Type 2 diabetes is a rising health condition in which glucose from carbohydrate-containing food sources are not able to become efficiently transformed into usable energy in the body. And while poor lifestyle factors are known to raise the risk of the condition, a newer link between psoriasis and diabetes is becoming more explored. So what actually is psoriasis and how might this growing health concern be interconnected?
Psoriasis is an autoimmune disease, meaning the body's own immune system essentially goes haywire. People with psoriasis have accelerated skin growth, causing new skin cells to surface in a matter of days rather than weeks. And instead of shedding off new skin cells, they accumulate and appear as raised, red, scaly patches to appear on the skin and causes an itchy, burning, or stinging sensation. The condition often coordinates with other health conditions, including diabetes, though the cause is not directly known. Researchers do know, though, that psoriasis is affected largely by immune responses and genetics, generally leading to flare-ups following various triggers, including the environmental and lifestyle factors.
The Link Between Psoriasis and Diabetes
Multiple studies have implied individuals living with psoriasis have a greater risk of developing diabetes. In fact, individuals with a severe psoriasis case may double their probability of managing diabetes later down the road. And while the link between psoriasis and diabetes is not well-known, researchers speculate the following theories:
Both psoriasis and diabetes are a cause of chronic inflammation. Additionally, inflammation caused by psoriasis may also increase insulin-growth factor, demonstrating a potential link to diabetes.
Psoriasis and diabetes have intermingled, shared health disorders along with rising rates of obesity. Being overweight or obese poses an exceptionally strong link, as it heightens the risk of chronic inflammation and conditions, including high cholesterol and blood pressure that are often seen in individuals with psoriasis and diabetes.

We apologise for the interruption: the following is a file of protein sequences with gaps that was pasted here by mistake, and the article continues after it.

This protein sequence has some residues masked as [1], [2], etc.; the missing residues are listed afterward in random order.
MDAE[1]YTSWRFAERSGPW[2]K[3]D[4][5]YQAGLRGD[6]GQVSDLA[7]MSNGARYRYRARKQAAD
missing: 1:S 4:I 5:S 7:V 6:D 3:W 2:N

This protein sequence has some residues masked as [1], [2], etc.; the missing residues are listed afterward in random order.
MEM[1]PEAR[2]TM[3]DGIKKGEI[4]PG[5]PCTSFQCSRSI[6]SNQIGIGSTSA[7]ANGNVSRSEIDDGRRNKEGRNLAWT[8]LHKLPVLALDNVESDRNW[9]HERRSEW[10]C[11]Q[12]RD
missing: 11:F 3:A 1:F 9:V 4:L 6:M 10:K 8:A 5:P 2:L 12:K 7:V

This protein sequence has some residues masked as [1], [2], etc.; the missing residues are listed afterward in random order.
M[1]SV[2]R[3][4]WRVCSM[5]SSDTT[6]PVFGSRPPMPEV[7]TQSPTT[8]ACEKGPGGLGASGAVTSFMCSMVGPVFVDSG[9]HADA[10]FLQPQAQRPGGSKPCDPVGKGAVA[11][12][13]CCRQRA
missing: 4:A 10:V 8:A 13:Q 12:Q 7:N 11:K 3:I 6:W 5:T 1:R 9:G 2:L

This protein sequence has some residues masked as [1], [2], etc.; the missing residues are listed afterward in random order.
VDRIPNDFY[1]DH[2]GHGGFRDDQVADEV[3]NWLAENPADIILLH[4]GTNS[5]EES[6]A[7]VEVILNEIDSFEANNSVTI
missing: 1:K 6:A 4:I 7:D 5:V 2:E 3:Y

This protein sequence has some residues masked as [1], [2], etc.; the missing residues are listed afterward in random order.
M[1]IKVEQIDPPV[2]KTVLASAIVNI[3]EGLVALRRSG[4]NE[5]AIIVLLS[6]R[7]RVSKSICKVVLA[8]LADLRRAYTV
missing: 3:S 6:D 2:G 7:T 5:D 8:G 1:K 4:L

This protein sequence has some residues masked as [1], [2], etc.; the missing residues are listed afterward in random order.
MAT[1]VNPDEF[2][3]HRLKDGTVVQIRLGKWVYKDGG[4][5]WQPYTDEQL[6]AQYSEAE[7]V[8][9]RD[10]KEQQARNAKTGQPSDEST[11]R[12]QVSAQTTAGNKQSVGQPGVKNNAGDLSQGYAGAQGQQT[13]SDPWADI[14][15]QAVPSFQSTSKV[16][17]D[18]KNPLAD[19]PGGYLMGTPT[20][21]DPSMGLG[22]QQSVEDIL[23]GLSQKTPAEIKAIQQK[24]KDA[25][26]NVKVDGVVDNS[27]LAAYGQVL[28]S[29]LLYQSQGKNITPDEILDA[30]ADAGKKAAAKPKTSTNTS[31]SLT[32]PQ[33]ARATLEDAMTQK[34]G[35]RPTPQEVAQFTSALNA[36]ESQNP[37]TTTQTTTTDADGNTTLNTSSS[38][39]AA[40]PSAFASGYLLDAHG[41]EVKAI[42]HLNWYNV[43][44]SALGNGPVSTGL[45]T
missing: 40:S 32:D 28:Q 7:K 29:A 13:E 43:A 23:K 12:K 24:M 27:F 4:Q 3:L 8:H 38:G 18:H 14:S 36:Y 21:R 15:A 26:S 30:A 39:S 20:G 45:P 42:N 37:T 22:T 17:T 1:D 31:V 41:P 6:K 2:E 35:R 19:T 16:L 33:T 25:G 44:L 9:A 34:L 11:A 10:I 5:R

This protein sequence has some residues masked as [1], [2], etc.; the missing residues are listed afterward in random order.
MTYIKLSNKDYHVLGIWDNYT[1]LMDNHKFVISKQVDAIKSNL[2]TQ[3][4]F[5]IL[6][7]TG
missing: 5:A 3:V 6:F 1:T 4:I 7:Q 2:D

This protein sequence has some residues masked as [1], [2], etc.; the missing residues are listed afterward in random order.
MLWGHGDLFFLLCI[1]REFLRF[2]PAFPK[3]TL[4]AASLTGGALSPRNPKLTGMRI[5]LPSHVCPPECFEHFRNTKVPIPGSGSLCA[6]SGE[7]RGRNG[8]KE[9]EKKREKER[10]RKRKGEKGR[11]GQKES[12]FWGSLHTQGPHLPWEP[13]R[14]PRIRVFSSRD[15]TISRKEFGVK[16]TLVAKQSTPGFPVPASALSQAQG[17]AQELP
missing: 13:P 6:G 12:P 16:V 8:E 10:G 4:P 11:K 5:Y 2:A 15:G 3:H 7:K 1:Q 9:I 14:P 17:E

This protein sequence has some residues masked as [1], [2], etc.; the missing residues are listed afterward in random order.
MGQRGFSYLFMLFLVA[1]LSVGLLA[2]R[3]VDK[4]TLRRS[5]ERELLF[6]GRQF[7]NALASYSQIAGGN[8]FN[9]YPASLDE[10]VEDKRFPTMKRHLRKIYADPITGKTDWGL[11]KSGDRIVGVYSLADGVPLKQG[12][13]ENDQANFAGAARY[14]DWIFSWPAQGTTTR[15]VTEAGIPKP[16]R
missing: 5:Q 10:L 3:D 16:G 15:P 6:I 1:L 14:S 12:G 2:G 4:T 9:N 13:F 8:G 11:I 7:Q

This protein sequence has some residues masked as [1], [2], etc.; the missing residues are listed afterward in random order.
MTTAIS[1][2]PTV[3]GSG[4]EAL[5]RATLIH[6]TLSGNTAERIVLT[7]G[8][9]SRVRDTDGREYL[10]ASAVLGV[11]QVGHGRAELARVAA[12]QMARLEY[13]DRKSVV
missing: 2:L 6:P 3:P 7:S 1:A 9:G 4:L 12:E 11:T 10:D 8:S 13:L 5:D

Lifestyle factors play a large role in health and disease status, including instigating or affecting psoriasis and diabetes. Poor lifestyle habits, including an innutritious diet and living sedentary, can also lead to weight gain, instigating risk and complications of the conditions.
Underlying genetic factors may predispose individuals with psoriasis and diabetes. However, lifestyle factors should not be discounted, as healthcare experts generally suggest poor habits may exacerbate the underlying genetic cause.
Despite the uncertainty, the relationship poses on opportunity for individuals to visualize diabetes risk to the naked eye. They are ultimately on the forefront of their own health and can change lifestyle habits. Adapting a well-balanced diet and regular exercise are helpful on their own, but their ability to curate weight loss or maintenance is also extremely noteworthy, especially bearing in mind overweight and obesity heightens the risk of both inflammatory conditions. Other considerations for a healthy lifestyle include managing stress, achieving adequate sleep, reducing alcohol consumption, stopping cigarette smoking, and taking good care of your skin, including the use of moisturizers and sunscreen.